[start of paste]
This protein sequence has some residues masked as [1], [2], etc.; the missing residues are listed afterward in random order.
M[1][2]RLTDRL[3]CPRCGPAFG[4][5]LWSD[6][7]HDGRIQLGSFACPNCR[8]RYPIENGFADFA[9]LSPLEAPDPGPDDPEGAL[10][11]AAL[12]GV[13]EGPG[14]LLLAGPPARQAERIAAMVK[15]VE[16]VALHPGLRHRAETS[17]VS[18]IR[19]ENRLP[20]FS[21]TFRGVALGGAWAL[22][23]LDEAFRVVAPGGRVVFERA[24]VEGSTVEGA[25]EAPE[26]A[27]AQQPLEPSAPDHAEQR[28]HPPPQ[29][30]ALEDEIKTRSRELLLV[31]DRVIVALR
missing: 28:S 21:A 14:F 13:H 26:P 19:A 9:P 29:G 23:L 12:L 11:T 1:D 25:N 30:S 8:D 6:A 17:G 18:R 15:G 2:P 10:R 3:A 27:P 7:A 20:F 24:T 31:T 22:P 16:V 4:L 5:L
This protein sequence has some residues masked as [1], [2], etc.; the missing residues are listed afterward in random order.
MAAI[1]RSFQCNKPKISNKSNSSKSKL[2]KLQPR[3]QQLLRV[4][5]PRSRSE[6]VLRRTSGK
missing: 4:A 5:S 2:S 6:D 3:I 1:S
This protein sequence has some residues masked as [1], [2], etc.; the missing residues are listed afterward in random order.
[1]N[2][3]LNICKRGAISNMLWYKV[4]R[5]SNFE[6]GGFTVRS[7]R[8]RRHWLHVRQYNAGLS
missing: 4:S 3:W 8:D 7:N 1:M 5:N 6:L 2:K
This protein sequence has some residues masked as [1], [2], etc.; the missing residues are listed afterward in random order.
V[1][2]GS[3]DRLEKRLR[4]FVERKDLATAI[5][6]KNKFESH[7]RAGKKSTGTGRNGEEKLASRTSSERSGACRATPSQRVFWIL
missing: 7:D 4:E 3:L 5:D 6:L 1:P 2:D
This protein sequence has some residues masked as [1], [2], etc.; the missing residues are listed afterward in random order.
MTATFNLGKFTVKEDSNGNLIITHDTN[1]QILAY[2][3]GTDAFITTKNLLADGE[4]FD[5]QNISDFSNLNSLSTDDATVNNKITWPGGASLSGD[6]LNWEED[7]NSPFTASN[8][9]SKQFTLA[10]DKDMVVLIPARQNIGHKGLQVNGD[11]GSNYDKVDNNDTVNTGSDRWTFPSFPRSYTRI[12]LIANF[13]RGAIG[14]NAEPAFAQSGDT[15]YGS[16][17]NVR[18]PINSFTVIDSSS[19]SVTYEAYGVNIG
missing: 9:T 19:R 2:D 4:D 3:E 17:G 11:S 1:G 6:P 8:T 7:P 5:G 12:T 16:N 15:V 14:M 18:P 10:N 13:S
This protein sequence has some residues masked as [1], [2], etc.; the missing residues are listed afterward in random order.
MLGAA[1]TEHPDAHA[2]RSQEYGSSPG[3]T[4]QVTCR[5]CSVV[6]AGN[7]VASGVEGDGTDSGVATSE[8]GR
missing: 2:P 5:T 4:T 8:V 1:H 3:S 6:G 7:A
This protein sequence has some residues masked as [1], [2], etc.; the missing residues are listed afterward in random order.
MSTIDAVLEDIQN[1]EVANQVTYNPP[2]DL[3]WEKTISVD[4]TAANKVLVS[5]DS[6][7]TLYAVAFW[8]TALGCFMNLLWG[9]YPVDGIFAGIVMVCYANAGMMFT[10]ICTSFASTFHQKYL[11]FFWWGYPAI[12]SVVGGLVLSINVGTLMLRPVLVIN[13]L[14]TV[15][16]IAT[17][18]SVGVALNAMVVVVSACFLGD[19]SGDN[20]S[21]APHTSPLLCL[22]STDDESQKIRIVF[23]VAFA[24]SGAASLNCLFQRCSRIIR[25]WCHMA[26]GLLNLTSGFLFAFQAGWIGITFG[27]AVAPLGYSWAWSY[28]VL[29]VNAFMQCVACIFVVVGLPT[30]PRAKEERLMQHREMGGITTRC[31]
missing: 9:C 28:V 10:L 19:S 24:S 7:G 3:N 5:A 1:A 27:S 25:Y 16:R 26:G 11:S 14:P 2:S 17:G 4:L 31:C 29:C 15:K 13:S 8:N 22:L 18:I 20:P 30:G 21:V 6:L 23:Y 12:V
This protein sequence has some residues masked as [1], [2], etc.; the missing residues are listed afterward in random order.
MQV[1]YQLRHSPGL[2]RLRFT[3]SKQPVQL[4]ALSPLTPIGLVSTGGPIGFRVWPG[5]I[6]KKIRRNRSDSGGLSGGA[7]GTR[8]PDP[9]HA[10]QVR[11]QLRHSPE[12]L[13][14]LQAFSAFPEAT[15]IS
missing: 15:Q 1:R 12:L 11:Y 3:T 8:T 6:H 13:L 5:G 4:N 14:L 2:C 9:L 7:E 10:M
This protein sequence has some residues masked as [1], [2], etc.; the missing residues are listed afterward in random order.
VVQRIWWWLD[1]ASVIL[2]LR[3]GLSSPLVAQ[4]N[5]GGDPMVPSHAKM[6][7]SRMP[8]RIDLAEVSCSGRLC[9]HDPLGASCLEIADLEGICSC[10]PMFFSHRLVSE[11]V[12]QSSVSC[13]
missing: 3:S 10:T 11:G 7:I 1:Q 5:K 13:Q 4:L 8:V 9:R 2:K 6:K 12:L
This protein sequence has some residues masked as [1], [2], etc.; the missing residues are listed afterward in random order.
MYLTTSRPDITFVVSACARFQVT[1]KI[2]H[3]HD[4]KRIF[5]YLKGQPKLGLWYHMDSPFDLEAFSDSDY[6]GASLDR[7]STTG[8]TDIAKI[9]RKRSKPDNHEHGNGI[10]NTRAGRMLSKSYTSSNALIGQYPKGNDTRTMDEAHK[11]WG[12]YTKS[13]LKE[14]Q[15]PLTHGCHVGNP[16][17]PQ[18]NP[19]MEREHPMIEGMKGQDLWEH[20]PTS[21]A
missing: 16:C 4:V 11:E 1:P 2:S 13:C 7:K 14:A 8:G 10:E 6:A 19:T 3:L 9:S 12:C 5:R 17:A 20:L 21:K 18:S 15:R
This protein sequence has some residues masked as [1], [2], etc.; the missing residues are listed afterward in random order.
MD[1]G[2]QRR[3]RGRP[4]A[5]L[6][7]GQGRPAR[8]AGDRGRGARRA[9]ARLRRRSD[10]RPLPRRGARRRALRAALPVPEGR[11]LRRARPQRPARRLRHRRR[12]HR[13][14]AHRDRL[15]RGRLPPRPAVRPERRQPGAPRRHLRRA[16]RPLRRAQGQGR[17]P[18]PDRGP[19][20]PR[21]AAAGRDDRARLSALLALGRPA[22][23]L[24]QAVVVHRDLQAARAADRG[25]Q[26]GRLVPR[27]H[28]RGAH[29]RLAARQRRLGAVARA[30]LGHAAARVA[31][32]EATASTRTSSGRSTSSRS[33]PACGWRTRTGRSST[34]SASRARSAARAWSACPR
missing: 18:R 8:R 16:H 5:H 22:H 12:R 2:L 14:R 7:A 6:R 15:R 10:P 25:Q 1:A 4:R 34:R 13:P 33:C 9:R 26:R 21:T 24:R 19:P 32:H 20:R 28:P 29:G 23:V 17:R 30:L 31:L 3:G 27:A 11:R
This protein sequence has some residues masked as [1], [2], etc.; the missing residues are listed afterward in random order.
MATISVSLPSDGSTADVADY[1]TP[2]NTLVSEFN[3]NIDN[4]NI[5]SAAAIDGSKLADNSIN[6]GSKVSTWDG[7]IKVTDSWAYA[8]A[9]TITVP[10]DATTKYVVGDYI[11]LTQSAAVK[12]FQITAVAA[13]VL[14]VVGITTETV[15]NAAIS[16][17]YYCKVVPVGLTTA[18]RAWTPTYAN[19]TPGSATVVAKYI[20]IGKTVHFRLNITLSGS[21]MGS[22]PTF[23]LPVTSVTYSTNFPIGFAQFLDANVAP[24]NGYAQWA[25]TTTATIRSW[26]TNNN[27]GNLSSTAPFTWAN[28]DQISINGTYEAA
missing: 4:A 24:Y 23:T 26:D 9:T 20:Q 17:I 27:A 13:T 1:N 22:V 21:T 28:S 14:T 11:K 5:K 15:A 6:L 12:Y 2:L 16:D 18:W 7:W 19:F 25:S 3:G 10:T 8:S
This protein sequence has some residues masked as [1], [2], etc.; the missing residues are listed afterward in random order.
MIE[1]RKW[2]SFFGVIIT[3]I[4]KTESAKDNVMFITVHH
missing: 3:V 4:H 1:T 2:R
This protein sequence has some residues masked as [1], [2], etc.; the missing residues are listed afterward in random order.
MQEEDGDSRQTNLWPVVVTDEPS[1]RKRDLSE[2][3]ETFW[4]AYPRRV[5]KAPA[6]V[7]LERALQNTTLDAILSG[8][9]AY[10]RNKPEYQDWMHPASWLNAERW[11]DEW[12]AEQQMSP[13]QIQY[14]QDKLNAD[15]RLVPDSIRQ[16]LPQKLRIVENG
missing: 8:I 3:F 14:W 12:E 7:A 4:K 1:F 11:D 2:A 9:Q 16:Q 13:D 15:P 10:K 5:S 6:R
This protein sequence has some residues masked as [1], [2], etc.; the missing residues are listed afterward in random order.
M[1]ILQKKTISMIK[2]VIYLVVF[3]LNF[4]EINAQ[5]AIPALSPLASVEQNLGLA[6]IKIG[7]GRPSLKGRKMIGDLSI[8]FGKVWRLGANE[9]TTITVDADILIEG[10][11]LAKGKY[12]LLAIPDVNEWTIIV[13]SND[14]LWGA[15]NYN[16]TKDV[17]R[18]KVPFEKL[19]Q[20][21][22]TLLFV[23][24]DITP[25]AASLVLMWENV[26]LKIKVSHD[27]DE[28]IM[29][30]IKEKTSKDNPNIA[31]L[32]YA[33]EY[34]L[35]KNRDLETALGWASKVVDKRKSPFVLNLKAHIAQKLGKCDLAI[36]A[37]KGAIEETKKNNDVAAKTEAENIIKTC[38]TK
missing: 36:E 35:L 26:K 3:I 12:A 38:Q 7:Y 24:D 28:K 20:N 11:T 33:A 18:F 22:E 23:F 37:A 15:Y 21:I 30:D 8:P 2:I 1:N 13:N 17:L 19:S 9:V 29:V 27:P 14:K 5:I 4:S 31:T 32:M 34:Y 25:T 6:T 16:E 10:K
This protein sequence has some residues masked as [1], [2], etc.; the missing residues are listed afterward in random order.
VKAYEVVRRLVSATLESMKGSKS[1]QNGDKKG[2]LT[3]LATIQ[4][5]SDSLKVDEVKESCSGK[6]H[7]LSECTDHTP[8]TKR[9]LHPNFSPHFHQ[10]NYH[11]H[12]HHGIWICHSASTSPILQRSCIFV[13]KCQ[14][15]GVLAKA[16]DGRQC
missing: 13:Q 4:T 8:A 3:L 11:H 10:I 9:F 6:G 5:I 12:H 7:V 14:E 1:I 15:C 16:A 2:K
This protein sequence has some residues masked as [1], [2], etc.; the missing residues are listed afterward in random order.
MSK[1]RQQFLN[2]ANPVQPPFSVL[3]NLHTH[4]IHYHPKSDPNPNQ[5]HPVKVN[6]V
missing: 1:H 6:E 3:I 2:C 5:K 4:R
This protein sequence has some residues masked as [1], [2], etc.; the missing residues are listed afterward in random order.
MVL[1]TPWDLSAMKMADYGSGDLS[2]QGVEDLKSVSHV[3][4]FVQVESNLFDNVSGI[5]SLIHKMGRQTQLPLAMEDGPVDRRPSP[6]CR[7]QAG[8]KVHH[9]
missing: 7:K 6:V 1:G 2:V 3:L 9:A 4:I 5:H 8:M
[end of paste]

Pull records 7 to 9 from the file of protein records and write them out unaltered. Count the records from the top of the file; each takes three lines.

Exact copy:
This protein sequence has some residues masked as [1], [2], etc.; the missing residues are listed afterward in random order.
MSTIDAVLEDIQN[1]EVANQVTYNPP[2]DL[3]WEKTISVD[4]TAANKVLVS[5]DS[6][7]TLYAVAFW[8]TALGCFMNLLWG[9]YPVDGIFAGIVMVCYANAGMMFT[10]ICTSFASTFHQKYL[11]FFWWGYPAI[12]SVVGGLVLSINVGTLMLRPVLVIN[13]L[14]TV[15][16]IAT[17][18]SVGVALNAMVVVVSACFLGD[19]SGDN[20]S[21]APHTSPLLCL[22]STDDESQKIRIVF[23]VAFA[24]SGAASLNCLFQRCSRIIR[25]WCHMA[26]GLLNLTSGFLFAFQAGWIGITFG[27]AVAPLGYSWAWSY[28]VL[29]VNAFMQCVACIFVVVGLPT[30]PRAKEERLMQHREMGGITTRC[31]
missing: 9:C 28:V 10:L 19:S 24:S 7:G 3:N 5:A 1:A 27:S 25:Y 16:R 26:G 11:S 14:P 2:S 17:G 4:L 31:C 29:C 15:K 13:S 8:N 22:L 18:I 20:P 30:G 21:V 6:L 23:Y 12:V
This protein sequence has some residues masked as [1], [2], etc.; the missing residues are listed afterward in random order.
MQV[1]YQLRHSPGL[2]RLRFT[3]SKQPVQL[4]ALSPLTPIGLVSTGGPIGFRVWPG[5]I[6]KKIRRNRSDSGGLSGGA[7]GTR[8]PDP[9]HA[10]QVR[11]QLRHSPE[12]L[13][14]LQAFSAFPEAT[15]IS
missing: 15:Q 1:R 12:L 11:Y 3:T 8:T 6:H 13:L 5:G 4:N 14:L 2:C 9:L 7:E 10:M
This protein sequence has some residues masked as [1], [2], etc.; the missing residues are listed afterward in random order.
VVQRIWWWLD[1]ASVIL[2]LR[3]GLSSPLVAQ[4]N[5]GGDPMVPSHAKM[6][7]SRMP[8]RIDLAEVSCSGRLC[9]HDPLGASCLEIADLEGICSC[10]PMFFSHRLVSE[11]V[12]QSSVSC[13]
missing: 3:S 10:T 11:G 7:I 1:Q 5:K 13:Q 4:L 8:V 9:R 2:K 6:K 12:L